View Article: PubMed Central - PubMed

Affiliation: Wellcome Trust/Cancer Research UK Gurdon Institute, University of Cambridge, Cambridge CB2 1QN, UK.

ABSTRACT
DNA methylation is dynamically remodelled during the mammalian life cycle through distinct phases of reprogramming and de novo methylation. These events enable the acquisition of cellular potential followed by the maintenance of lineage-restricted cell identity, respectively, a process that defines the life cycle through successive generations. DNA methylation contributes to the epigenetic regulation of many key developmental processes including genomic imprinting, X-inactivation, genome stability and gene regulation. Emerging sequencing technologies have led to recent insights into the dynamic distribution of DNA methylation during development and the role of this epigenetic mark within distinct genomic contexts, such as at promoters, exons or imprinted control regions. Additionally, there is a better understanding of the mechanistic basis of DNA demethylation during epigenetic reprogramming in primordial germ cells and during pre-implantation development. Here, we discuss our current understanding of the developmental roles and dynamics of this key epigenetic system.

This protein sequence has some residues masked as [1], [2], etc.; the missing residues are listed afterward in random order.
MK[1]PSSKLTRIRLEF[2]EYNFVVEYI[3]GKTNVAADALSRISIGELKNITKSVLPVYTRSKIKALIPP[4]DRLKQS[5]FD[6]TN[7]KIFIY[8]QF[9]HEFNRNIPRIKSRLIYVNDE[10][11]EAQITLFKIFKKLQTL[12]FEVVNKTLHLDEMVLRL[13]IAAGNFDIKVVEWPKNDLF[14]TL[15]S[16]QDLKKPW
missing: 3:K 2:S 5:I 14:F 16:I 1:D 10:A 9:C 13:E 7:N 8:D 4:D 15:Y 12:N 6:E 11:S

Show MeSH